Posts by artbooks

Ep. 79 – The Wild World of Modernist Photobooks in France in the Early 20th Century

Kim Sichel discusses her new book, a richly illustrated look at some of the most important photobooks of the 20th century France experienced a golden age of photobook production from the late 1920s through the 1950s. Subscribe: Apple Podcasts | Stitcher | Spotify | Soundcloud

Ansel Adams, in the beginning

A short Q and A with the author of a new book that explores the little-known early career of one of America’s most celebrated and beloved photographers: Making a Photographer: The Early Work of Ansel Adams. Yale University Press: Your book offers a different perspective on the entire arc of

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A Personal Canon: Katie Hornstein on Five Influential Texts

My recent book, Picturing War in France, is ostensibly about war imagery produced during the first half of the nineteenth century in France.  It is also a book about questions of taste, quality, and the hallowed canon of art history.  The subject of war imagery allowed me to challenge my

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Horace Pippin’s Self Portraits

Anne Monahan — Horace Pippin (1888-1946) painted two self-portraits in the 1940s on his way to becoming the decade’s most successful black artist. Both evince an indifference to illusionistic perspective in line with modern aesthetics, even as his self-taught pedigree appealed to those wary of avant garde styles and politics.

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A Personal Canon: K. L. H. Wells on Five Influential Texts

My development as an art historian has been profoundly shaped by the legacy of modernism and its relationship to decoration, craft, and design. In chronological order, here are five books that have motivated my thinking on the importance of applied arts in the conceptualization of modernism.  Mark Wigley, White Walls,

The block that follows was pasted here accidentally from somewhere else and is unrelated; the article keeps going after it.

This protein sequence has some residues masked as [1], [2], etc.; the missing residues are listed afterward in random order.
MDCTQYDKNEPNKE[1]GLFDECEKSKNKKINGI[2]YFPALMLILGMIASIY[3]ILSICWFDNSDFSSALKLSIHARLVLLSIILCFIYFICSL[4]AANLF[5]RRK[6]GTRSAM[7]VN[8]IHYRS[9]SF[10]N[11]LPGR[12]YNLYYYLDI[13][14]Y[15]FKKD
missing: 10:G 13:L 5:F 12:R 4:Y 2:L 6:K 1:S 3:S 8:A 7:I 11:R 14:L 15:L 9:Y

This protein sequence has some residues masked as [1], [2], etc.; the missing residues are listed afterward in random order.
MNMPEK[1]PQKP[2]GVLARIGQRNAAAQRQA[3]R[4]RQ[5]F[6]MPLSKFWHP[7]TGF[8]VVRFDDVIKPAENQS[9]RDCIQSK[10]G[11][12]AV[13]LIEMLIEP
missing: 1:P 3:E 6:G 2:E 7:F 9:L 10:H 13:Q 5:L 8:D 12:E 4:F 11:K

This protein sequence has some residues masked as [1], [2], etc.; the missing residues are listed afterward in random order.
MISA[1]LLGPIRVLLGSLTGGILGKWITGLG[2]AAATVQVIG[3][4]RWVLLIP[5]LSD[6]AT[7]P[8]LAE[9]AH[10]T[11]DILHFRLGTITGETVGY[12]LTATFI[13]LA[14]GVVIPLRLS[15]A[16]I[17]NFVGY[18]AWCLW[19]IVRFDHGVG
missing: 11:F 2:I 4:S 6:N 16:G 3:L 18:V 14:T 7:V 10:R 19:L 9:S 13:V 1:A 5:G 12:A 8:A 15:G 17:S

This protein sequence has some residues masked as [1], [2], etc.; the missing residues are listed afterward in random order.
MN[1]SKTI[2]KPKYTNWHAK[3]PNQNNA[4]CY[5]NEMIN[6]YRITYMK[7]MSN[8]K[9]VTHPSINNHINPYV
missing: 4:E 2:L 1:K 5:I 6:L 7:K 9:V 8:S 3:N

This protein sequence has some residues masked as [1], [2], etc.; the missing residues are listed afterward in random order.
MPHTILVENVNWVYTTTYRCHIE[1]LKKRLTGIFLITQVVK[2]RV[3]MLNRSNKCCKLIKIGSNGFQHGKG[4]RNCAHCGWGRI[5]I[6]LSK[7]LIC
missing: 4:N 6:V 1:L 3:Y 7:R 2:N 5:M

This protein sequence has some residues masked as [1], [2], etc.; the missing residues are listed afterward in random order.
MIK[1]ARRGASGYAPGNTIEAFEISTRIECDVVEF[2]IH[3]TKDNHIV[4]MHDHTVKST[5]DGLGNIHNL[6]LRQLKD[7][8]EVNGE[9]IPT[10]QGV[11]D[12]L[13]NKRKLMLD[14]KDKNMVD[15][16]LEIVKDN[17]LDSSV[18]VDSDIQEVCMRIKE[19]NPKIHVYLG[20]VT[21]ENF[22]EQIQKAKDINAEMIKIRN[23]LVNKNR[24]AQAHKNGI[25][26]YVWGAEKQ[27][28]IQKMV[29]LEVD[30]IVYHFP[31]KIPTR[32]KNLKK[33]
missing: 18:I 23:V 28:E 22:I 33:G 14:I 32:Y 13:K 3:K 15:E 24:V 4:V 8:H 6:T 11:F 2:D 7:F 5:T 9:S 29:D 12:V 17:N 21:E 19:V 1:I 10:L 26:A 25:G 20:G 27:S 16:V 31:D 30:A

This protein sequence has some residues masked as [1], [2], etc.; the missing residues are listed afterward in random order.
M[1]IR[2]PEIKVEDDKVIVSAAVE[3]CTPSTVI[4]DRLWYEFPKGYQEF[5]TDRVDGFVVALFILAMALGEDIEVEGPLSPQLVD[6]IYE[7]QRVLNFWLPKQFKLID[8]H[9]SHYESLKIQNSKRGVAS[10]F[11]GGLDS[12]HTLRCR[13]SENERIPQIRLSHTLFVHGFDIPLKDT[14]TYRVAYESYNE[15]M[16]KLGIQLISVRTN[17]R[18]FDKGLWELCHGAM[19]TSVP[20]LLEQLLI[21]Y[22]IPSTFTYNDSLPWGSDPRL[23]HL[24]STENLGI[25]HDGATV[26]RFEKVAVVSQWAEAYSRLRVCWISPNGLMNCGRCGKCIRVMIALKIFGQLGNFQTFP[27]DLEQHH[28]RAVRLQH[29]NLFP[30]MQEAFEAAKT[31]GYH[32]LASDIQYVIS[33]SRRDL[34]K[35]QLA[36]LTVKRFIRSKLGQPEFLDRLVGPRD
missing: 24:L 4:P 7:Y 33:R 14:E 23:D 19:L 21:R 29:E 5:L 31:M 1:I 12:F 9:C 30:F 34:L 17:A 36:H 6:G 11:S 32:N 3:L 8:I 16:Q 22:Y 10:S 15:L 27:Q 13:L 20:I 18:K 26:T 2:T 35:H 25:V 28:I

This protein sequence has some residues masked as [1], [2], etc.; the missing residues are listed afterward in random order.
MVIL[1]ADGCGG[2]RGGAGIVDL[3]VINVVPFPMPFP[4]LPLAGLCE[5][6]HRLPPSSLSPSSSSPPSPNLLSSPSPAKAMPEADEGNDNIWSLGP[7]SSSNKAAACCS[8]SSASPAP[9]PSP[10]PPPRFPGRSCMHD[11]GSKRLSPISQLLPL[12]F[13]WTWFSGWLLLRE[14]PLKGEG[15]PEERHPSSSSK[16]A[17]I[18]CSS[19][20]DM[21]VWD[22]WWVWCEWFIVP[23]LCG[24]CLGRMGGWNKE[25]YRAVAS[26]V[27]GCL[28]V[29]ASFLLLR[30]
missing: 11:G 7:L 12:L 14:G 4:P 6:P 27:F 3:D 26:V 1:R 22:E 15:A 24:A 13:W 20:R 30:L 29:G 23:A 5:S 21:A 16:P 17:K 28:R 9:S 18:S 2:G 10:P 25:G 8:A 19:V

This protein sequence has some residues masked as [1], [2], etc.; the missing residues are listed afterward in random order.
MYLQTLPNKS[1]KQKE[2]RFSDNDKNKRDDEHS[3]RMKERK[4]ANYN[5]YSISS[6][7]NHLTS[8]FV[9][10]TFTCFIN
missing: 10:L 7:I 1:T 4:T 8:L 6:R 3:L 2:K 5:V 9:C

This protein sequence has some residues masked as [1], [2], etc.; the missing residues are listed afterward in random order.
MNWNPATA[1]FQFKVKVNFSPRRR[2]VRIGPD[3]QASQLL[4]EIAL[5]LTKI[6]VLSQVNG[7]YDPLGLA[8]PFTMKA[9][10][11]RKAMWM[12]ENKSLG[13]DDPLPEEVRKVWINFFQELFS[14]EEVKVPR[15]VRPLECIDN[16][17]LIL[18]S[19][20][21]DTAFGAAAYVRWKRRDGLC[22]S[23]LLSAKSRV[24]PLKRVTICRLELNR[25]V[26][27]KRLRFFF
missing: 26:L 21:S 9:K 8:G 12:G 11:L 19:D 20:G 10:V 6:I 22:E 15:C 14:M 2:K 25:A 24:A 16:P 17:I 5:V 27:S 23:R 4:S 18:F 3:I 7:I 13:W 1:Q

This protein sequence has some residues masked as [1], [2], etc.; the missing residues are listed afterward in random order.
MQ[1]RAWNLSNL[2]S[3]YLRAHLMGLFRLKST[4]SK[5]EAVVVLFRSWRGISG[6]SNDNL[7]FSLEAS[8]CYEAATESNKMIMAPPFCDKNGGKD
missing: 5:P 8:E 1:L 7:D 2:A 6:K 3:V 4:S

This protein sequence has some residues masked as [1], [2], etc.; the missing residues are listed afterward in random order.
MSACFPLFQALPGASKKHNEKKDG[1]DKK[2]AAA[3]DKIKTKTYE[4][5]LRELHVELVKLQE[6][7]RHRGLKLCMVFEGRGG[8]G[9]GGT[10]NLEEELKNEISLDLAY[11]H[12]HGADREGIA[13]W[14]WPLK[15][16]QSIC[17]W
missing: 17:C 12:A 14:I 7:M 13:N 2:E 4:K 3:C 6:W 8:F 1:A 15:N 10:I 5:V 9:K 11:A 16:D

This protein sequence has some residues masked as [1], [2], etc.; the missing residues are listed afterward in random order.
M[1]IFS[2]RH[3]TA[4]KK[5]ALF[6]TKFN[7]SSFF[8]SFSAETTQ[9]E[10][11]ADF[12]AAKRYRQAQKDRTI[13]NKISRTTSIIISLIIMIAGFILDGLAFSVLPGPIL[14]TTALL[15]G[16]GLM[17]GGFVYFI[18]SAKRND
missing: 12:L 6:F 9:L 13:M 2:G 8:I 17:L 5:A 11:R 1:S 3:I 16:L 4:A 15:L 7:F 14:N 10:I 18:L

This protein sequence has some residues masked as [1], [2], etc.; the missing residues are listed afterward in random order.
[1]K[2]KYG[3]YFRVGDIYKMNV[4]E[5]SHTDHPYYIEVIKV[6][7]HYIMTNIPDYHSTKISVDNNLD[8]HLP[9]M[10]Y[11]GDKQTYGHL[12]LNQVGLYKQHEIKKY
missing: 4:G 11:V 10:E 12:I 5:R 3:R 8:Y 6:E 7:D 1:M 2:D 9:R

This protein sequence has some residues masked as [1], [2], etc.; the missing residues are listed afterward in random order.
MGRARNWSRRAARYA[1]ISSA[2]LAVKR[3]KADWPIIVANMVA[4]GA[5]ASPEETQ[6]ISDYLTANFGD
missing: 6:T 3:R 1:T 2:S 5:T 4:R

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A Personal Canon: Benjamin Anderson on Five Influential Texts

Art history may have or be an archive (even a canon!), but it is also a process of translation, remediation, and remaking. Here are five nodes in a network: Robert Wood’s Palmyra (1753): a transfer from architecture to print. In 1751, funded and accompanied by slave-owner and planter James “Jamaica”

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A Personal Canon: Patricia Mainardi on Five Influential Texts

In thinking about writing that has been important to me, I chose publications that did not simply tell me something previously unknown but rather shaped my conceptual framework by opening new ways of thinking about issues. These stand out: Maurice Merleau-Ponty, “Eye and Mind”, translated by Carleton Dallery, in The

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Ep. 78 – L.A. graffiti in a whole new light

Susan A. Phillips talks about her deeply researched study of Los Angeles graffiti that includes marks made by hobos, prisoners, pachucos, surfers, punks, grips, taggers, seafarers, and more. Subscribe: Apple Podcasts | Stitcher | Spotify | Soundcloud

Silence and Gordon Bunshaft

Nicholas Adams– At times, writing about the architect Gordon Bunshaft (1909–1990), former chief designer for the firm of Skidmore, Owings & Merrill (SOM), was like writing about a sulky teenager. Architects, of course, have lots of ways of talking. Philip Johnson was garrulous––people liked to say that he talked a

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A Personal Canon: Eric Mumford on Five Influential Texts

Here is my selection of five books that have defined and redefined urbanism since 1850… Camillo Sitte, City Building according to artistic principles (1889) As an arts and crafts educator in Vienna in the 1880s, concerned about what he saw as the soulless and mechanical extensions of European cities, Sitte

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